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From King Cobra to Black Krait: Meet Ecologist Bishal Sonar, post graduate from Assam University who rescues venomous snakes

Having grown up in the suburbs of Karimganj, Bishal had seen snakes since childhood. Bishal Sonar has a Master’s Degree in Ecology and Environmental Science from Assam University. Growing up Bishal didn’t think his life would revolve around animals or snakes either. Among the many creatures that co-exist in our common biodiversity, snakes are probably the most feared and revered at the same time. There are myths and mythology associated with these reptiles and that is why a section of people fear hurting them at any cost. Most snakes are venomous but there are many which are not and are quite harmless. Bishal Sonar is now a wildlife rescuer who dares and rescues snakes and other wildlife almost daily. 

The recent flooding in Silchar Town and other areas of Barak Valley has increased the number of snakes in urban areas as well. Many people have reported that snakes along with snake eggs got trapped inside their buildings. Flooding has also increased fishing activities. There have been two such incidents of fish being trapped in fishnets and one resulted in the death of the fisherman. This has increased the number of distress calls for snake rescue. Bishal Sonar is part of a team that has experience in rescuing snakes with a 100 percent success rate. Recently he along with his team has rescued several non-venomous snakes from Silchar areas, where snakes are generally not encountered that often. Common wolf snakes, Indian rat snakes and black krait were mostly encountered and rescued by Bishal in recent days from the urban centre. 

Bishal got attracted to snake rescue while studying Ecology at Assam University’s School of Ecology and Environmental Science. Bishal says, “I’ve grown up in nature and as an academic subject, I’ve been studying the ecology and environment for the last seven years, from the time of my graduation. I think I always had this knack towards nature and when I got an opportunity to rescue, I just jumped for it”. It’s not just snakes that Bishal is fond of but since snake encounters are reported the most in Barak Valley, that’s how he got the badge of a snake rescuer which he proudly wears. 

Before his first snake rescue, Bishal had learnt in detail about these reptiles and had heard about personal experiences from his seniors. First, he started by accompanying his seniors Sumit Nath and Biswadeep Sinha, on their rescue mission and that’s how he gained his field experience. It was two years back in 2020 when Bishal first caught hold of a snake in Irongmara. Speaking about this encounter Bishal says, “One day when my seniors were not available for rescue, they called me up and asked if I’m up for it. They said it was a pit viper, a highly venomous snake. I was skeptical at first as I’ve always assisted them but my inner calling led me to the encounter ground. To my luck, it was one of the easy rescues, probably because the snake wasn’t disturbed and was not in a bad mood”. This first “easy rescue” gave a huge morale boost to Bishal and since then, there was no turning back for him.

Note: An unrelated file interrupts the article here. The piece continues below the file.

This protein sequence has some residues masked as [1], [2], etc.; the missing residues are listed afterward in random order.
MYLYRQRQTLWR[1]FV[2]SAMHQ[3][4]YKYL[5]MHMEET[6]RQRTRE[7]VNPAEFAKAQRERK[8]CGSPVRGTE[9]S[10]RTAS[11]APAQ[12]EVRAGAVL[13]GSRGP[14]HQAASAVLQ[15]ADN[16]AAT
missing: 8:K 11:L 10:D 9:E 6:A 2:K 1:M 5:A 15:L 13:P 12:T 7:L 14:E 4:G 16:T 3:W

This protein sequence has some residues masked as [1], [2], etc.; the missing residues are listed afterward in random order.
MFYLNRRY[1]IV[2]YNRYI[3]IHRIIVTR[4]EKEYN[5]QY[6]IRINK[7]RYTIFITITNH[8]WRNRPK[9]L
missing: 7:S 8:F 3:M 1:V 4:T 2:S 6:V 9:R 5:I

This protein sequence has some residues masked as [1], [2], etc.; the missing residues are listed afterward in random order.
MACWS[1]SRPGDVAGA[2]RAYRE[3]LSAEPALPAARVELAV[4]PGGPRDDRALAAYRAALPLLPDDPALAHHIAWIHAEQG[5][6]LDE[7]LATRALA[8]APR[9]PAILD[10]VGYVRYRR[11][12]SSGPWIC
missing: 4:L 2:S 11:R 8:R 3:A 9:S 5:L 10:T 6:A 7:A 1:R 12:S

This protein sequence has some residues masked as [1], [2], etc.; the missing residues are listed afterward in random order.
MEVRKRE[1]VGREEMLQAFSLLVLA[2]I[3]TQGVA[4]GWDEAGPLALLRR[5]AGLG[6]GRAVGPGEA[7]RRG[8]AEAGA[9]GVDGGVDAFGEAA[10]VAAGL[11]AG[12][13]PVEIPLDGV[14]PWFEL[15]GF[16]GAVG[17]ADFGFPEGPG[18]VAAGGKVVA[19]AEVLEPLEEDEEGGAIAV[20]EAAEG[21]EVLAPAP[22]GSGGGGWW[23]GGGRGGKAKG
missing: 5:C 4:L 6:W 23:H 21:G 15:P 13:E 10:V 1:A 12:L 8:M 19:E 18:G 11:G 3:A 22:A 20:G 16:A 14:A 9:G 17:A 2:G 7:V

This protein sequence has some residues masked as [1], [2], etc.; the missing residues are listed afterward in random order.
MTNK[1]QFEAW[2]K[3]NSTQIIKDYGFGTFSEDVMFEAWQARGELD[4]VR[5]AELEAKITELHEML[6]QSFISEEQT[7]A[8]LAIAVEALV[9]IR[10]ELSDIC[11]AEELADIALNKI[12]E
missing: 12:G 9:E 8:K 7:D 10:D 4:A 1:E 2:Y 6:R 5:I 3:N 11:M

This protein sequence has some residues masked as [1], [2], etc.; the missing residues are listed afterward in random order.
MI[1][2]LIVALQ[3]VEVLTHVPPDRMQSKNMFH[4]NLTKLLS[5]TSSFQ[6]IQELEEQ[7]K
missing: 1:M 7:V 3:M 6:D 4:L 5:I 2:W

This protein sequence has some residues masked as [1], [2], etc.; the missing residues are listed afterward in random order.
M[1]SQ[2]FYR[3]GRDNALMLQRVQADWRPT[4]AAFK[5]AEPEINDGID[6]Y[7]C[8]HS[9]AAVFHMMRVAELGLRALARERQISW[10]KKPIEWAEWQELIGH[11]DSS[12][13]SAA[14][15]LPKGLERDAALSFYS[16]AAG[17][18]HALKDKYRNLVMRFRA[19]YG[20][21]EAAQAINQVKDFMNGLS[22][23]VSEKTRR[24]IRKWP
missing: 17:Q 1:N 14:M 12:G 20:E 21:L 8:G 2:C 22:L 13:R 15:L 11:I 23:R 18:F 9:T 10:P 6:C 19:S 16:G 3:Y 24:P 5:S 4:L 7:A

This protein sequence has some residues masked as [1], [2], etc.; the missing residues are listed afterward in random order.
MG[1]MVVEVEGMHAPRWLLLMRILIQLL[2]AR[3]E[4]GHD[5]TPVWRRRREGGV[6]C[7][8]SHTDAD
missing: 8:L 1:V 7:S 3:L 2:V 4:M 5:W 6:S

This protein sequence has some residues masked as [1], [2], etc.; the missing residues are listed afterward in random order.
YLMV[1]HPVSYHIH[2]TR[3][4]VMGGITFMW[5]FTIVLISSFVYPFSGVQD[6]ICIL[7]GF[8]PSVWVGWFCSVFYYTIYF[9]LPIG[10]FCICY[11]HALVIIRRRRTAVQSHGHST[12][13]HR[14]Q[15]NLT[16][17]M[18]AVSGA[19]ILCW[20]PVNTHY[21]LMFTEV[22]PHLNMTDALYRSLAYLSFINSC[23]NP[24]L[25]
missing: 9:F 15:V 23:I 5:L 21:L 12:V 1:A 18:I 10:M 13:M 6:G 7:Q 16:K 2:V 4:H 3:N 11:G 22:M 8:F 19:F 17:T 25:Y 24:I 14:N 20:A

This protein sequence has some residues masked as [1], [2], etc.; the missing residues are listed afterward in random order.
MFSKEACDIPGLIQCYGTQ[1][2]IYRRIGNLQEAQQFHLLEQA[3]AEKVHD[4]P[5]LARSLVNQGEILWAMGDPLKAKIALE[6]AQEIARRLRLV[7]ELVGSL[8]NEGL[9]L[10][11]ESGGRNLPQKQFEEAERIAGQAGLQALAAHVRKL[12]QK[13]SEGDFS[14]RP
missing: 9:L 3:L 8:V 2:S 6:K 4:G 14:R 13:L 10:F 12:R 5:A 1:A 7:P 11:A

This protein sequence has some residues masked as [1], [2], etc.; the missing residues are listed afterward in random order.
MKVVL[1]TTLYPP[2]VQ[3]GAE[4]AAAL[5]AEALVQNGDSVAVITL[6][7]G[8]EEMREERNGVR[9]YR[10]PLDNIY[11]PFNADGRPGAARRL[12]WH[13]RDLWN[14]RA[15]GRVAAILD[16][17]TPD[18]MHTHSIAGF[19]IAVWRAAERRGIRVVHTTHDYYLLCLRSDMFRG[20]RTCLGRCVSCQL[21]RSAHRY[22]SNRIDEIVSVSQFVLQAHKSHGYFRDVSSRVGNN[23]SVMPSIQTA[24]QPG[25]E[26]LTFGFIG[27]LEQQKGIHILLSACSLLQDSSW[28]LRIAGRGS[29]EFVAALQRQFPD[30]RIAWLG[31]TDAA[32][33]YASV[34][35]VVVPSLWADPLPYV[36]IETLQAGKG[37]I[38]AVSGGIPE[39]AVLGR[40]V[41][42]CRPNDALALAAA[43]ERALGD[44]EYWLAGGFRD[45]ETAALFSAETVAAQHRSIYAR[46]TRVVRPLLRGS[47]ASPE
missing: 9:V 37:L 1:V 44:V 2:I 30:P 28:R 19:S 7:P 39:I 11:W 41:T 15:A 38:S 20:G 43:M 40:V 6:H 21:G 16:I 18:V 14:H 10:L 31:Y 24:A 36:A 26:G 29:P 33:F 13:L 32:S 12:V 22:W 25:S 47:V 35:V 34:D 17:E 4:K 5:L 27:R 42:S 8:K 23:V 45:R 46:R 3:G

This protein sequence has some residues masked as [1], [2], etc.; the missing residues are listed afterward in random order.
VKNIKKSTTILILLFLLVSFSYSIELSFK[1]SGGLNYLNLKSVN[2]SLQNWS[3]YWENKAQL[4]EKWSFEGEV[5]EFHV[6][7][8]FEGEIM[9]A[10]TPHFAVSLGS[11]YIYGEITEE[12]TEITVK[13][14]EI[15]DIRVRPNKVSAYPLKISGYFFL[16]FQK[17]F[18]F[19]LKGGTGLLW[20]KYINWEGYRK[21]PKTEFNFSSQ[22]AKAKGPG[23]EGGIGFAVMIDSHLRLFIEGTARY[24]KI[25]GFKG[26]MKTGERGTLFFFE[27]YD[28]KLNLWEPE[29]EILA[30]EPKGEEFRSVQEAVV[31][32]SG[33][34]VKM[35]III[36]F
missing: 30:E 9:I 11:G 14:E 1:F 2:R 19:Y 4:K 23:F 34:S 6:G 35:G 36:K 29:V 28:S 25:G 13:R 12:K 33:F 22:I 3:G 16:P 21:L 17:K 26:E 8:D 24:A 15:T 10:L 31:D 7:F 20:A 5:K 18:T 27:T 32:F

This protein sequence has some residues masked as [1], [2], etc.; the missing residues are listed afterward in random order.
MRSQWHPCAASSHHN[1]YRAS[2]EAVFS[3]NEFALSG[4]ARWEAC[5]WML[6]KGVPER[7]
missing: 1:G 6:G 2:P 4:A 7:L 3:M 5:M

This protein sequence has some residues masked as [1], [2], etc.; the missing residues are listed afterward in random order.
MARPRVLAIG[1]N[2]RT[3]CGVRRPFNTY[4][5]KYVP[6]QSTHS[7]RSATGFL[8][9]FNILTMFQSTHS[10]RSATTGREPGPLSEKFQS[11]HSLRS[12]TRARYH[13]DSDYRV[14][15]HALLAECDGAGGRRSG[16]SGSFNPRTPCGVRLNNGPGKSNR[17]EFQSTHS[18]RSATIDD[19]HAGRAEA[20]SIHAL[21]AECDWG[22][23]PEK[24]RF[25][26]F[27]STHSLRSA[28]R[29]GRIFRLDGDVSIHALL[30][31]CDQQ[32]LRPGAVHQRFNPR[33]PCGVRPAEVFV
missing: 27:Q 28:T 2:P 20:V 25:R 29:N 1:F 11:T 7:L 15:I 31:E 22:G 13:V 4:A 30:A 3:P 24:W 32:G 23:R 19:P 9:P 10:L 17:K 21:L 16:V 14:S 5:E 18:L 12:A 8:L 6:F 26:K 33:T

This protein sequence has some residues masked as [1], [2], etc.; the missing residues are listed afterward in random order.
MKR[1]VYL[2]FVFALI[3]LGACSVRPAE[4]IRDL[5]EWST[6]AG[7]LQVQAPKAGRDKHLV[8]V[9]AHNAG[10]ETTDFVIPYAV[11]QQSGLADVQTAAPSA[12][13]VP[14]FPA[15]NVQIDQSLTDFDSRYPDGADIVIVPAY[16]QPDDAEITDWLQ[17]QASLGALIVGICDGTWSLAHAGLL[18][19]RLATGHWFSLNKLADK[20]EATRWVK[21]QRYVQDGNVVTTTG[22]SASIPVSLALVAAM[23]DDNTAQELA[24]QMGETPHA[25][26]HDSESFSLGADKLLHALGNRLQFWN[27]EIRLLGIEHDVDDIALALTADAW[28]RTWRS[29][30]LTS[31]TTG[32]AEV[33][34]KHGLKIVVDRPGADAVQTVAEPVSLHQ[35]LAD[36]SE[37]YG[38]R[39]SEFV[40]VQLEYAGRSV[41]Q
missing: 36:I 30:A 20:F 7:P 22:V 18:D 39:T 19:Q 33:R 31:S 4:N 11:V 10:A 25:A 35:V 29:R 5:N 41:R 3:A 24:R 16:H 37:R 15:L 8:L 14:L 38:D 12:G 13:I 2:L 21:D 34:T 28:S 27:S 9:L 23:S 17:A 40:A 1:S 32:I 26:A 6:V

There is no direct training for snake rescue, whatever Bishal has learnt is from his academic texts and he says it was “mostly theoretical knowledge”. Most of his practical knowledge was passed on from his seniors while he assisted them during rescue missions. He advises people without proper knowledge, not to attempt such stunts because it has proved to be very dangerous. The initial step, Bishal says, is to identify the snake and understand the mood before attempting any rescue. Many people who don’t have professional experience or knowledge die during rescue due to snake bites and poisoning. 

This is not a very easy line of work. There is risk involved daily. It’s a difficult task to understand the mood of these reptiles and when venom is involved, it becomes even risky. Fortunately, Bishal never had to face any risky situation where he was attacked and that is because of his knowledge. Speaking about this he says, “I’ve even rescued most venomous snakes like a king cobra and black krait among others, but I’ve been fortunate enough with God’s grace to rescue all of them safely. This demands huge patience and sometimes we even spend 5 to 6 hours rescuing a snake. It all depends on their mood”. 

Explaining the process further our young expert says, “Technique is very important in any snake rescue, be it venomous or non-venomous. I can recall one incident from a few days back, I rescued one king cobra and it hardly took me two minutes. So far it was the safest and easiest rescue for me. But on the other hand, there have been days when the same king cobra rescue becomes the most challenging. What happens is that, before we can reach there, people tease the snake and disturb them. This ruins their mood and even after hours of trying they wouldn’t come under control. This takes time and makes it difficult”. 

There is no snake left in the valley that Bishal has not rescued. Among the most venomous snakes, he has rescued king cobra, monocled cobra, pit viper, banded krait, red-necked keelback, ornate flying snake and the list goes on. 

Bishal works through the Wildlife Conservation Lab of the Department of Ecology and Environmental Science of Assam University. They have a team of four who are involved in snake rescue missions. Bishal is currently preparing to get a job in the line of Ecology and Environment conservation because Bishal feels responsible, being an ecologist he should always remain connected to this field. Bishal describes himself as an ecologist, wildlife rescuer and social worker.

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